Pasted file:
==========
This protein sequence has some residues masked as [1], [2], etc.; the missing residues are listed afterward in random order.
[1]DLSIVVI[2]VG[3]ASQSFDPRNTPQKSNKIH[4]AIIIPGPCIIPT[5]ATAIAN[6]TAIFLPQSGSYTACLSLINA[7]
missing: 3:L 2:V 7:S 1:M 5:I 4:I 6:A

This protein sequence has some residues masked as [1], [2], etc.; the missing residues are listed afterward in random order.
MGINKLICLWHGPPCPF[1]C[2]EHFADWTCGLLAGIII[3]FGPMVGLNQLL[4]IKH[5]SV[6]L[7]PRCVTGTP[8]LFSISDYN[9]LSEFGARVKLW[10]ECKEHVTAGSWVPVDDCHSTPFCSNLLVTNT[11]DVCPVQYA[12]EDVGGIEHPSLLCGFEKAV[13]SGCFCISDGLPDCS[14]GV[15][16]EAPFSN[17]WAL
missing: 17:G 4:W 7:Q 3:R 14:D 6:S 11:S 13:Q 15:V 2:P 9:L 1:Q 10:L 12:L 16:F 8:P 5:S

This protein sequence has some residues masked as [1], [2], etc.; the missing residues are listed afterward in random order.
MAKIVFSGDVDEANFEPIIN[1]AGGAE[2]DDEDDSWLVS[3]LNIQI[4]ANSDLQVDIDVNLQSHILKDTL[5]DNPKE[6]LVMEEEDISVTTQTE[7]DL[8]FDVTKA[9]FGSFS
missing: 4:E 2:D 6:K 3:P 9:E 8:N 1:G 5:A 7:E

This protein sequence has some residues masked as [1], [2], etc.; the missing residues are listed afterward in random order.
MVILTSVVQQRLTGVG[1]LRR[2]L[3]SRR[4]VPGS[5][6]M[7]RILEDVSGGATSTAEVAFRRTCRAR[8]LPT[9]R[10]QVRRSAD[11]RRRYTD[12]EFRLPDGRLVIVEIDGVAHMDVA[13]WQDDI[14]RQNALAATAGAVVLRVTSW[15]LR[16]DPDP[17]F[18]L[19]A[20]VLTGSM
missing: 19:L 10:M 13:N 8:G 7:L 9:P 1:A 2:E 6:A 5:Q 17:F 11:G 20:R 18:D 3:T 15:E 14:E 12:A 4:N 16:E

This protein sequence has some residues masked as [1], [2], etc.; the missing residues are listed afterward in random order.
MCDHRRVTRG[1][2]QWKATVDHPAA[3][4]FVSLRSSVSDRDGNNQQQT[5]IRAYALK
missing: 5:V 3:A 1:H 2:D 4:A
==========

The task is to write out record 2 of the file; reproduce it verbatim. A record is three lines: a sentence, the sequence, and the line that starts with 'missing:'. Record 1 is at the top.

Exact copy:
This protein sequence has some residues masked as [1], [2], etc.; the missing residues are listed afterward in random order.
MGINKLICLWHGPPCPF[1]C[2]EHFADWTCGLLAGIII[3]FGPMVGLNQLL[4]IKH[5]SV[6]L[7]PRCVTGTP[8]LFSISDYN[9]LSEFGARVKLW[10]ECKEHVTAGSWVPVDDCHSTPFCSNLLVTNT[11]DVCPVQYA[12]EDVGGIEHPSLLCGFEKAV[13]SGCFCISDGLPDCS[14]GV[15][16]EAPFSN[17]WAL
missing: 17:G 4:W 7:Q 3:R 14:D 6:S 11:S 13:Q 15:V 2:P 9:L 1:Q 10:L 12:L 16:F 8:P 5:S